Geographic Connection to Pennsylvania: Blossburg, Tioga County
Best known for his writing on librarianship, Pierce Butler resided in Blossburg, where he wrote and worked as a preacher.
Born in 1884, Lee Pierce Butler spent much of his life studying ways to make libraries more efficient for librarians. He was well-educated in library science and collected many rare and valuable books. After marrying fellow librarian Ruth Lapham, the two shared a collection of rare books. Butler was killed in a car accident in 1953.
On December 19, 1884, in Clarendon Hill, Illinois, Lee Pierce Butler was born. His father, John Pierce Butler, was a railroad clerk, and his mother, Evaline Content Whipple Butler, was a station agent and postmistress. Butler began his education at Dickinson College in Carlisle and graduated with a degree in philosophy. Next, while working concurrently, he attended Union Theological Academy to study Hebrew, Greek, and theology. He also attended Columbia University as a special student. He eventually obtained his masters and doctorate degrees. Butler worked many jobs, including being a preacher at the First Methodist Church in Blossburg, Pennsylvania. It was at this time in his life that he decided to go by his middle name Pierce. He returned to Illinois to work at the Newberry Library in Chicago, which is where he wrote his first scholarly work, Checklist of Incunabula in the Newberry Library, Compiled for the Use of the Library Staff. He developed an interest in incunabula, or rare books.
Through his interest in rare books, Butler acquired several very old and rare books for the Newberry Library. These rare books included Jacobis Magnis' Sophologium, printed in 1495 and Geoffrey Chaucer's The Canterbury Tales, printed in 1490. Butler also spent a lot of time in the church studying theology and serving as a deacon. He became an ordained minister in 1940. On June 29, 1926, Butler wed Ruth Lapham.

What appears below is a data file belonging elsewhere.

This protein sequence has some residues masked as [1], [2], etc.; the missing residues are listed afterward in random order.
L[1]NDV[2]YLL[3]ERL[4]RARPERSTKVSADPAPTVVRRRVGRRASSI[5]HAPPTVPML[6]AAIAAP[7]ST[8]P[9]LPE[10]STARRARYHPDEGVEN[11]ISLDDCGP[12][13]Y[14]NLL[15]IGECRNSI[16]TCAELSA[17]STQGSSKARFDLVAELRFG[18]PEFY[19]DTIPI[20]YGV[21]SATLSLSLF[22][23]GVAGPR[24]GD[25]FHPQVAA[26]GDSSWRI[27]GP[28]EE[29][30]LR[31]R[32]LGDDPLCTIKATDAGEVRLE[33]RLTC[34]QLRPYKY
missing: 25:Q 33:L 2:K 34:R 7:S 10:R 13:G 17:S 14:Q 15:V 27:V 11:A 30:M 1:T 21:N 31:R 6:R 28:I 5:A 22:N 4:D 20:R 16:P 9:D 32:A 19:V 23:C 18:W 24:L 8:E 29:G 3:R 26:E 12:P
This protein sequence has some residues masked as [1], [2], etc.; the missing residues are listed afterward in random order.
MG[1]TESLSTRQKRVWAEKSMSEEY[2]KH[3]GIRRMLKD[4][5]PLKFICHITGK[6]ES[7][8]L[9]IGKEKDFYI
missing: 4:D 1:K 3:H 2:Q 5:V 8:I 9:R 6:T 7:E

Butler was a scholar's scholar; he wrote and researched to ease librarians' work. By contributing to the librarian community, he promoted "scholarship and wisdom in the individual and in the community." Throughout his schooling he was awarded many scholarships and fellowships, and he was known to be extremely well-read. Butler received the Turrentin Prize in Ecclesiastical Latin while working on his MA.
Butler tragically died in an automobile accident on March 28, 1953, while near Burlington, North Carolina.
Checklist of Incunabula in the Newberry Library, Compiled for the Use of the Library Staff. Chicago: Newberry Library, 1919.
Check List of Books Printed During the Fifteenth Century. Chicago: Newberry Library, 1924.
The First Fifty Years of the Printed Book, 1450-1500: Notes Descriptive of an Exhibition. Chicago: Newberry Library, 1925.
An Introduction to Library Science. Chicago: University of Chicago Press, 1933; Cambridge: Cambridge University Press.
The Literary History of Scholarship. Chicago: Chicago Classical Club, 1937.
Scholarship and Civilization. Chicago: University of Chicago Press, 1944.
Culture and Communication. (with Redmond A. Burke) Chicago: DePaul University Library, 1953.
"Pierce Butler." The Gale Literary Database: Contemporary Authors Online. 14 Nov. 2002. 27 Nov. 2011.